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PISA and the Development of Reading
Literacy in Teacher Training
by Liesel Hermes
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The development of meta-reflection in teacher training

With regard to reading comprehension, autonomy can be described as the faculty to set reading objectives for oneself, to find appropriate methods of reading academic texts of various degrees of difficulty and abstraction, to use cognitive reading strategies, to monitor these strategies and to critically evaluate the outcome of the reading process. The autonomous reader is highly motivated, reliable, oriented towards success, persevering in his/her efforts to succeed, and self-critical when it comes to evaluating the outcome (cf. Williams/Burden 1997: 148).


The ability to reflect about one's own reading processes is not an automatism, but has to be initiated and actually taught in order to develop. Future teachers of a foreign language have to learn as part of their study programmes on the one hand to read academic texts and to reflect about their own comprehension process, on the other hand to analyse learners' texts, looking for hidden linguistic problems and anticipating cultural or other questions their pupils may ask, and then devising methods to guide them through the reading processes. These abilities can be developed through experiential learning, in which the students go through the steps of understanding texts themselves, of solving reading problems and analysing them with a view to their own learning processes.

These processes of reflection and meta-reflection were a constant feature of a didactic seminar on "Reading in a Foreign Language" I taught in the summer semester of 2002. At the beginning of the semester the students filled in a non-anonymous questionnaire in order to prepare them for the processes of reflection. They were asked about their awareness of reading and comprehension problems when reading English texts and if these were related to lack of vocabulary or rather to the difficulties of the texts and which sorts of texts posed special problems for them. They outlined special difficulties with texts for which they lacked background knowledge and non-continuous texts. They were also aware of the importance of cultural knowledge in text understanding.

Specific exercises were done to demonstrate to the students that progress in learning has to be monitored and that reading comprehension can only be ascertained in a communicative process and exchange or interpretation with others. The issues were discussed by the students in a framework of experiential learning.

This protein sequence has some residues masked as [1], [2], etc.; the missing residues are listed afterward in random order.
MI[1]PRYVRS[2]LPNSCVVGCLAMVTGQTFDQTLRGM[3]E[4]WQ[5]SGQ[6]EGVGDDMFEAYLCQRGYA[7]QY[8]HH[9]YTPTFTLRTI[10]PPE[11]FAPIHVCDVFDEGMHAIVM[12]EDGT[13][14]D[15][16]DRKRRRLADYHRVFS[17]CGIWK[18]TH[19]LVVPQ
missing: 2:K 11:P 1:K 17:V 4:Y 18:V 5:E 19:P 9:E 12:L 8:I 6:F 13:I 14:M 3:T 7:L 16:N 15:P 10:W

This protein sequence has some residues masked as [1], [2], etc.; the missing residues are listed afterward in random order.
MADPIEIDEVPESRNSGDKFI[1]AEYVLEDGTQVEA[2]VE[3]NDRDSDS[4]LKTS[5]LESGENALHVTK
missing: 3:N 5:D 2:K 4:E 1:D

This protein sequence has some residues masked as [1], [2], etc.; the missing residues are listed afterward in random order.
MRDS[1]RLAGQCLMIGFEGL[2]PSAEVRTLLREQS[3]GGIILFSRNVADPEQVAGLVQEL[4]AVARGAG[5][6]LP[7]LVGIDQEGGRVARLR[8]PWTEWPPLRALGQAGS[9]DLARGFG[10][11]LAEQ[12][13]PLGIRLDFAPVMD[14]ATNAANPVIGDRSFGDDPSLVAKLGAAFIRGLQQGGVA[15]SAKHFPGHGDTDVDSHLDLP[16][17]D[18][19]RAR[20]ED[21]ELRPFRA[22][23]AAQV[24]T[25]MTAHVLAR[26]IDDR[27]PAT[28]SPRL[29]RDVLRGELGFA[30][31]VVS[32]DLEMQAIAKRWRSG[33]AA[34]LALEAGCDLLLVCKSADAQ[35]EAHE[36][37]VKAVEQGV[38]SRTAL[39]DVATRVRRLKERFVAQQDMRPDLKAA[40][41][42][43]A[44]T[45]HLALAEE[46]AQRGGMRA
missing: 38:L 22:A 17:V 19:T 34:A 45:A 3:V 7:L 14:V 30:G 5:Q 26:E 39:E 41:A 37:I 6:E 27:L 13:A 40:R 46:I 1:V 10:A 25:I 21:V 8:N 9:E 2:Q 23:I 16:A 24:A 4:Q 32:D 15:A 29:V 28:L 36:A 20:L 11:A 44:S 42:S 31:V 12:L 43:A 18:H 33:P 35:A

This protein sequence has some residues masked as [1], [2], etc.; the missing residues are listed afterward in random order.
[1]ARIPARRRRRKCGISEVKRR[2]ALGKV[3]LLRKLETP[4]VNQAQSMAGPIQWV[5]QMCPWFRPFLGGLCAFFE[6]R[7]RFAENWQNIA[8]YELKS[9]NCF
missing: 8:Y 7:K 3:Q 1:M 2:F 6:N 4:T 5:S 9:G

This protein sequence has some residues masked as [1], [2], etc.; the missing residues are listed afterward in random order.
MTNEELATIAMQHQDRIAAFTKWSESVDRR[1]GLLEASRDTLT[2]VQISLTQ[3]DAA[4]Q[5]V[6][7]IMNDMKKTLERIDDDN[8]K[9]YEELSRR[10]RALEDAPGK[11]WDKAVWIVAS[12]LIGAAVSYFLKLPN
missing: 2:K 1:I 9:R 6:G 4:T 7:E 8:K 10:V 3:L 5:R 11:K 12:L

To begin with, the students were asked to familiarize themselves with the self-evaluation grid ("Gemeinsame Referenzniveaus: Raster zur Selbstbeurteilung") in the publication Gemeinsamer europäischer Referenzrahmen (2001: 36) This grid was used to demonstrate the interdependence of the four skills of listening, reading, speaking and writing. The students analysed and discussed the various reading levels and found out that level B2 (vantage) was more or less their common ground. With a view to levels C1 (effective operational proficiency) and C2 (mastery) however, they were more sceptical. C1 reads in the German translation. "Ich kann lange und komplexe Sachtexte und literarische Texte verstehen und deren stilistische Merkmale wahrnehmen. Ich kann Fachartikel und lange technische Anleitungen verstehen, auch wenn sie nicht in Beziehung zu meinem Spezialgebiet stehen." (2001: 36) The students were very critical about this level of attainment which - they felt - they would not even achieve in their mother tongue. Since most of the students had spent some time abroad (usually at least one semester at a partner university), they were in a position to evaluate their own reading comprehension. Understanding technical instructions, the vocabulary of which may be unfamiliar to the reader, is a daunting objective even in one's own language. All of which goes to show that one has to be critical of texts and the demands made.

Next, general reading methods were discussed, the source being a grid in the publication Umgang mit wissenschaftlicher Literatur (1994: 61). Here three reading methods were explained in detail, among them the PQ4R method (preview, question, read, reflect, recite, review) and the SQ3R method (survey, question, read, recite, review). The former was criticized because it presupposes that the reader asks questions about the text three times. This seemed to be too much of a good thing and not wholly convincing as a realistic technique. The SQ3R method, on the other hand, found favour with the students because it includes a step in which the reader takes note of the structure of the text as well as of its communicative function. Both steps made the students aware of their own roles as readers as well as of their objectives as foreign language teachers.

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